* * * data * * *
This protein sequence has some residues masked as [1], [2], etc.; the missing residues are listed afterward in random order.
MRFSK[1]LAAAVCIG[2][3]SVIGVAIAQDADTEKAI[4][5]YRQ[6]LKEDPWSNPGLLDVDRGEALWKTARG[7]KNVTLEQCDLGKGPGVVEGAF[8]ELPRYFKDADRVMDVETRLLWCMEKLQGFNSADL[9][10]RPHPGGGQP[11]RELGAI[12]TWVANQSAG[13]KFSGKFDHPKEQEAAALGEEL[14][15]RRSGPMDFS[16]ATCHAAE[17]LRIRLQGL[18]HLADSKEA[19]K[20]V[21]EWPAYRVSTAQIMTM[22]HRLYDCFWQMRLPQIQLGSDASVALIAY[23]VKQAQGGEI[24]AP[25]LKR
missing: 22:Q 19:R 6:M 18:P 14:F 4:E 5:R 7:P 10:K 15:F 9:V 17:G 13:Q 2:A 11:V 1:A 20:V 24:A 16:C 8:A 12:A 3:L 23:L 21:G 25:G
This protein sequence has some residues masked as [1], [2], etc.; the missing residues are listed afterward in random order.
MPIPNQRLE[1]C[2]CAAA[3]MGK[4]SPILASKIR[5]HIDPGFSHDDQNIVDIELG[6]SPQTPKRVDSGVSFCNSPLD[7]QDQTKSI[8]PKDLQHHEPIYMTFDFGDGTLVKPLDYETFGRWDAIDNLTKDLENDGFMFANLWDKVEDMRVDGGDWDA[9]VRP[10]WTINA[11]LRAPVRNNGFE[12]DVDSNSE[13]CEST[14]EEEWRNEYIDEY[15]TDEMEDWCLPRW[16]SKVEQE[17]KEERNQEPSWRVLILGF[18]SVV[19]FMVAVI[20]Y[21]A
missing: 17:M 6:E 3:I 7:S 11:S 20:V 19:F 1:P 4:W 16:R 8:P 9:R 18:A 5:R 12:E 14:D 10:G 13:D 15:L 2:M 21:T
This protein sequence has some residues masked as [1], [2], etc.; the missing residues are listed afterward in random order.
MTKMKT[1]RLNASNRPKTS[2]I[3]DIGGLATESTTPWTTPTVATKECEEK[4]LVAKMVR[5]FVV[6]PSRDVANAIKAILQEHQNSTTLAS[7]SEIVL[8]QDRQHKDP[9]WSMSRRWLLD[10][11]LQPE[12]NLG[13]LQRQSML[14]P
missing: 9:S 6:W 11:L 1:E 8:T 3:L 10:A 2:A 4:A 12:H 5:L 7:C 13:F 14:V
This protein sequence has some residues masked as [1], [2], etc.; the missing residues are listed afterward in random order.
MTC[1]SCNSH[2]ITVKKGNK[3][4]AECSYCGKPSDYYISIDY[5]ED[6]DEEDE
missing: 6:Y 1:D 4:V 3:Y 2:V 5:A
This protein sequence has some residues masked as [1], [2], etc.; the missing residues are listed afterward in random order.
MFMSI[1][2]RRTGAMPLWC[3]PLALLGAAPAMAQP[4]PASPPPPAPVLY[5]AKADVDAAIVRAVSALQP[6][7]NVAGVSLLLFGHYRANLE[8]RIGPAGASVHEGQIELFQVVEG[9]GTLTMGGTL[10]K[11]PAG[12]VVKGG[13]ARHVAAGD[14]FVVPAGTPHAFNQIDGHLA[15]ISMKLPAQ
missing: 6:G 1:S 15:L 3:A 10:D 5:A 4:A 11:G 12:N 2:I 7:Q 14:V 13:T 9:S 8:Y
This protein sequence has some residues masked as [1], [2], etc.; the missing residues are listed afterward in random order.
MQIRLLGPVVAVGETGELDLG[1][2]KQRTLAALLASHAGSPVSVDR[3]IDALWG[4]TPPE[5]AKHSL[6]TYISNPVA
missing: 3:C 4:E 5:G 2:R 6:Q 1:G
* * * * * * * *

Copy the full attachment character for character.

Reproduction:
This protein sequence has some residues masked as [1], [2], etc.; the missing residues are listed afterward in random order.
MRFSK[1]LAAAVCIG[2][3]SVIGVAIAQDADTEKAI[4][5]YRQ[6]LKEDPWSNPGLLDVDRGEALWKTARG[7]KNVTLEQCDLGKGPGVVEGAF[8]ELPRYFKDADRVMDVETRLLWCMEKLQGFNSADL[9][10]RPHPGGGQP[11]RELGAI[12]TWVANQSAG[13]KFSGKFDHPKEQEAAALGEEL[14][15]RRSGPMDFS[16]ATCHAAE[17]LRIRLQGL[18]HLADSKEA[19]K[20]V[21]EWPAYRVSTAQIMTM[22]HRLYDCFWQMRLPQIQLGSDASVALIAY[23]VKQAQGGEI[24]AP[25]LKR
missing: 22:Q 19:R 6:M 18:P 14:F 4:E 5:R 7:P 10:K 15:F 9:V 17:G 13:Q 2:A 11:V 1:A 20:V 24:A 16:C 8:A 12:A 3:L 23:L 21:G 25:G
This protein sequence has some residues masked as [1], [2], etc.; the missing residues are listed afterward in random order.
MPIPNQRLE[1]C[2]CAAA[3]MGK[4]SPILASKIR[5]HIDPGFSHDDQNIVDIELG[6]SPQTPKRVDSGVSFCNSPLD[7]QDQTKSI[8]PKDLQHHEPIYMTFDFGDGTLVKPLDYETFGRWDAIDNLTKDLENDGFMFANLWDKVEDMRVDGGDWDA[9]VRP[10]WTINA[11]LRAPVRNNGFE[12]DVDSNSE[13]CEST[14]EEEWRNEYIDEY[15]TDEMEDWCLPRW[16]SKVEQE[17]KEERNQEPSWRVLILGF[18]SVV[19]FMVAVI[20]Y[21]A
missing: 17:M 6:E 3:I 7:S 11:S 20:V 19:F 1:P 4:W 16:R 8:P 9:R 18:A 5:R 12:E 14:D 10:G 13:D 15:L 2:M 21:T
This protein sequence has some residues masked as [1], [2], etc.; the missing residues are listed afterward in random order.
MTKMKT[1]RLNASNRPKTS[2]I[3]DIGGLATESTTPWTTPTVATKECEEK[4]LVAKMVR[5]FVV[6]PSRDVANAIKAILQEHQNSTTLAS[7]SEIVL[8]QDRQHKDP[9]WSMSRRWLLD[10][11]LQPE[12]NLG[13]LQRQSML[14]P
missing: 9:S 6:W 11:L 1:E 8:T 3:L 10:A 2:A 4:A 12:H 5:L 7:C 13:F 14:V
This protein sequence has some residues masked as [1], [2], etc.; the missing residues are listed afterward in random order.
MTC[1]SCNSH[2]ITVKKGNK[3][4]AECSYCGKPSDYYISIDY[5]ED[6]DEEDE
missing: 6:Y 1:D 4:V 3:Y 2:V 5:A
This protein sequence has some residues masked as [1], [2], etc.; the missing residues are listed afterward in random order.
MFMSI[1][2]RRTGAMPLWC[3]PLALLGAAPAMAQP[4]PASPPPPAPVLY[5]AKADVDAAIVRAVSALQP[6][7]NVAGVSLLLFGHYRANLE[8]RIGPAGASVHEGQIELFQVVEG[9]GTLTMGGTL[10]K[11]PAG[12]VVKGG[13]ARHVAAGD[14]FVVPAGTPHAFNQIDGHLA[15]ISMKLPAQ
missing: 6:G 1:S 15:L 3:A 10:D 5:A 4:A 11:G 12:N 2:I 7:Q 14:V 13:T 9:S 8:Y
This protein sequence has some residues masked as [1], [2], etc.; the missing residues are listed afterward in random order.
MQIRLLGPVVAVGETGELDLG[1][2]KQRTLAALLASHAGSPVSVDR[3]IDALWG[4]TPPE[5]AKHSL[6]TYISNPVA
missing: 3:C 4:E 5:G 2:R 6:Q 1:G